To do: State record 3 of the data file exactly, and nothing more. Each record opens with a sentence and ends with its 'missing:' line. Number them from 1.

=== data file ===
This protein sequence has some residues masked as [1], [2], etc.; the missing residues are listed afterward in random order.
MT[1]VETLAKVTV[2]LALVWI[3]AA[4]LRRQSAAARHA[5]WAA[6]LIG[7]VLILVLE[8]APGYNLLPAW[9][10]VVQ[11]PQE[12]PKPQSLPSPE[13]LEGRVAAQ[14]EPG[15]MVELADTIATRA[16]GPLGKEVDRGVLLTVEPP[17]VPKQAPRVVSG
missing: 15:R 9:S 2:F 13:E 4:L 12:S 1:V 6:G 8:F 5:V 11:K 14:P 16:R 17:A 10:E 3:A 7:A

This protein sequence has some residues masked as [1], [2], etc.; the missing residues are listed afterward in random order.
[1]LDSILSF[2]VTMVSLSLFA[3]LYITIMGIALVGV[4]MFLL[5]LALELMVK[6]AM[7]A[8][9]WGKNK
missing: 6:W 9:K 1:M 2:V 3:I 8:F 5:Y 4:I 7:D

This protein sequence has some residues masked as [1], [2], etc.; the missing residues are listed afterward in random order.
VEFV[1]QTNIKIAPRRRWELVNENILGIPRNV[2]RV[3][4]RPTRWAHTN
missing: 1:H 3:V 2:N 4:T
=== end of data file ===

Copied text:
This protein sequence has some residues masked as [1], [2], etc.; the missing residues are listed afterward in random order.
VEFV[1]QTNIKIAPRRRWELVNENILGIPRNV[2]RV[3][4]RPTRWAHTN
missing: 1:H 3:V 2:N 4:T